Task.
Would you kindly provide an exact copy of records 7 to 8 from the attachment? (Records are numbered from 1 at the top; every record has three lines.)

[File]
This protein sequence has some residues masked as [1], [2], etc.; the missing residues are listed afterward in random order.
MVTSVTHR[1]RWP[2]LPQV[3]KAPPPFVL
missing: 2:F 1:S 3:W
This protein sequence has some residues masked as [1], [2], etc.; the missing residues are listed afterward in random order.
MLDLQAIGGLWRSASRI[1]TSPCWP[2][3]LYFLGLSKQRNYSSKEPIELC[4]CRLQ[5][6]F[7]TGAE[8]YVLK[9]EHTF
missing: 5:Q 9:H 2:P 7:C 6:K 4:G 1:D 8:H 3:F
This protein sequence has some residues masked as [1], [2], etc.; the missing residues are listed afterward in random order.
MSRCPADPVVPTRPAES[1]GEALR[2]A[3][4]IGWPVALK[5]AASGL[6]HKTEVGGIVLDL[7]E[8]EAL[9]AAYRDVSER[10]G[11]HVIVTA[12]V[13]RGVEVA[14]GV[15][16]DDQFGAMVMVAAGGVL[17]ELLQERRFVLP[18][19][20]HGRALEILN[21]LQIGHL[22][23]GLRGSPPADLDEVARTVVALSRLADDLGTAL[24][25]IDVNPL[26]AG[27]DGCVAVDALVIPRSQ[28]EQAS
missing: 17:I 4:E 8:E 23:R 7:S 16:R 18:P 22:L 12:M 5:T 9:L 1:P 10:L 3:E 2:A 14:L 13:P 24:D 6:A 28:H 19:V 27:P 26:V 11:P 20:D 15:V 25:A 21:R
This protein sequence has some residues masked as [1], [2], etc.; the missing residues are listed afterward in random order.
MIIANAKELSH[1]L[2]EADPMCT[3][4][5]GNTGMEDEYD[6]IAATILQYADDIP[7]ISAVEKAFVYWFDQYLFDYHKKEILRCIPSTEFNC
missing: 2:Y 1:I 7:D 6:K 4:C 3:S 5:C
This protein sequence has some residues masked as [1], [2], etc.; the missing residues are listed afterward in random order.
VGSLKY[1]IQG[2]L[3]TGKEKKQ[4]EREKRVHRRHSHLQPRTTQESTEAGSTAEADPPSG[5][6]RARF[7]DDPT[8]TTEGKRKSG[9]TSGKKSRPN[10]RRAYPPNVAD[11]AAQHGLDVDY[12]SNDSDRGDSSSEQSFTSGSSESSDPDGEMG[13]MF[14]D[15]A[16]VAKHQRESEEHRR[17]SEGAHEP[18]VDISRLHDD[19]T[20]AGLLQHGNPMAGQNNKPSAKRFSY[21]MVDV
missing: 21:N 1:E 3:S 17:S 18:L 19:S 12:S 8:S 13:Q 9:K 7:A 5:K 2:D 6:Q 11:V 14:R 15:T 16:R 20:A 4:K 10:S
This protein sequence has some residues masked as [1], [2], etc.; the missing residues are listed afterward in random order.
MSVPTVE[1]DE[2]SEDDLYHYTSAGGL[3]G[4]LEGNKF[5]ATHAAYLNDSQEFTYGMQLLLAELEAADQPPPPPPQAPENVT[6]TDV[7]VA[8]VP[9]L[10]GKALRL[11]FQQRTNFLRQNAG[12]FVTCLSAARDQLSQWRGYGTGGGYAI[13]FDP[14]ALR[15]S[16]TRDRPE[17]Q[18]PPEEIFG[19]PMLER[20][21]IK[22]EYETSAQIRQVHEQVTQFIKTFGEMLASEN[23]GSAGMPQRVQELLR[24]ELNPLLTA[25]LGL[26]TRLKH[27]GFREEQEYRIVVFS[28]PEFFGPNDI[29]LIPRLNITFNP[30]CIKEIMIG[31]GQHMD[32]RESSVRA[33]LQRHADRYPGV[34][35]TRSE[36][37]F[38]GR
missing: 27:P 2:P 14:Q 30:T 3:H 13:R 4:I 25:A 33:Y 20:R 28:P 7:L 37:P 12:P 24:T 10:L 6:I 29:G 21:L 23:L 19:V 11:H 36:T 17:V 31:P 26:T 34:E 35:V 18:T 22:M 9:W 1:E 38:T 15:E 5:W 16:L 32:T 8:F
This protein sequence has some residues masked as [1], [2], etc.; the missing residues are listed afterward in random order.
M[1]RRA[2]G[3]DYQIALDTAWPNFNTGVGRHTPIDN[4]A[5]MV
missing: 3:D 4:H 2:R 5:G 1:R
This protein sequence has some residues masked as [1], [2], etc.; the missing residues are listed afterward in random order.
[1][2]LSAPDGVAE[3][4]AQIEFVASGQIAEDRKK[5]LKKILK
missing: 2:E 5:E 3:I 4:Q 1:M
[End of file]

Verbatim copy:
This protein sequence has some residues masked as [1], [2], etc.; the missing residues are listed afterward in random order.
M[1]RRA[2]G[3]DYQIALDTAWPNFNTGVGRHTPIDN[4]A[5]MV
missing: 3:D 4:H 2:R 5:G 1:R
This protein sequence has some residues masked as [1], [2], etc.; the missing residues are listed afterward in random order.
[1][2]LSAPDGVAE[3][4]AQIEFVASGQIAEDRKK[5]LKKILK
missing: 2:E 5:E 3:I 4:Q 1:M